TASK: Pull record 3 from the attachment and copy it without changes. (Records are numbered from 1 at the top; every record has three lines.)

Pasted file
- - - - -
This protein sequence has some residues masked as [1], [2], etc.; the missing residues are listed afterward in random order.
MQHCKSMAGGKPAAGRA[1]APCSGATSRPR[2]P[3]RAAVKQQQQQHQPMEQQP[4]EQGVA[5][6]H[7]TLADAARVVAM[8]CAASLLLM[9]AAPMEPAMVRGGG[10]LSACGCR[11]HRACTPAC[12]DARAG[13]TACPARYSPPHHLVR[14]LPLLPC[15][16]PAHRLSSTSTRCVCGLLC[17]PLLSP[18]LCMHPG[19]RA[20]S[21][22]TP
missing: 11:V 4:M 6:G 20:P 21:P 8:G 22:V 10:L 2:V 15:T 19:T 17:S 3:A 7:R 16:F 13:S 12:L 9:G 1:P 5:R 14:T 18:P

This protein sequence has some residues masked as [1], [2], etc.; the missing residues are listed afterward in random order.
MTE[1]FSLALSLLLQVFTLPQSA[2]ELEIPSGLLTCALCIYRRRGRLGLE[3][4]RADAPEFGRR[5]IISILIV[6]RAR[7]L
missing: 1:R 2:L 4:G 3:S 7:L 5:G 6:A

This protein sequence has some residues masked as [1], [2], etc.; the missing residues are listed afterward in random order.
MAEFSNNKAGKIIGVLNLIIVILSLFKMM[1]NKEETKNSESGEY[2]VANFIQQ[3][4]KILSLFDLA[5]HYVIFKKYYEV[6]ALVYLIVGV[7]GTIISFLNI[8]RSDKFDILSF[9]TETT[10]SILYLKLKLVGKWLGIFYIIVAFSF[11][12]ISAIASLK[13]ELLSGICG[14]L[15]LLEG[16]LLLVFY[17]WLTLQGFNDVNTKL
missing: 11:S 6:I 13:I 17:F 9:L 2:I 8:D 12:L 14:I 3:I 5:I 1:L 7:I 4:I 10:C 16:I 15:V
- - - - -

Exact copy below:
This protein sequence has some residues masked as [1], [2], etc.; the missing residues are listed afterward in random order.
MAEFSNNKAGKIIGVLNLIIVILSLFKMM[1]NKEETKNSESGEY[2]VANFIQQ[3][4]KILSLFDLA[5]HYVIFKKYYEV[6]ALVYLIVGV[7]GTIISFLNI[8]RSDKFDILSF[9]TETT[10]SILYLKLKLVGKWLGIFYIIVAFSF[11][12]ISAIASLK[13]ELLSGICG[14]L[15]LLEG[16]LLLVFY[17]WLTLQGFNDVNTKL
missing: 11:S 6:I 13:I 17:F 9:L 2:I 8:D 12:L 14:I 3:I 5:I 1:L 7:I 4:I 10:C 16:I 15:V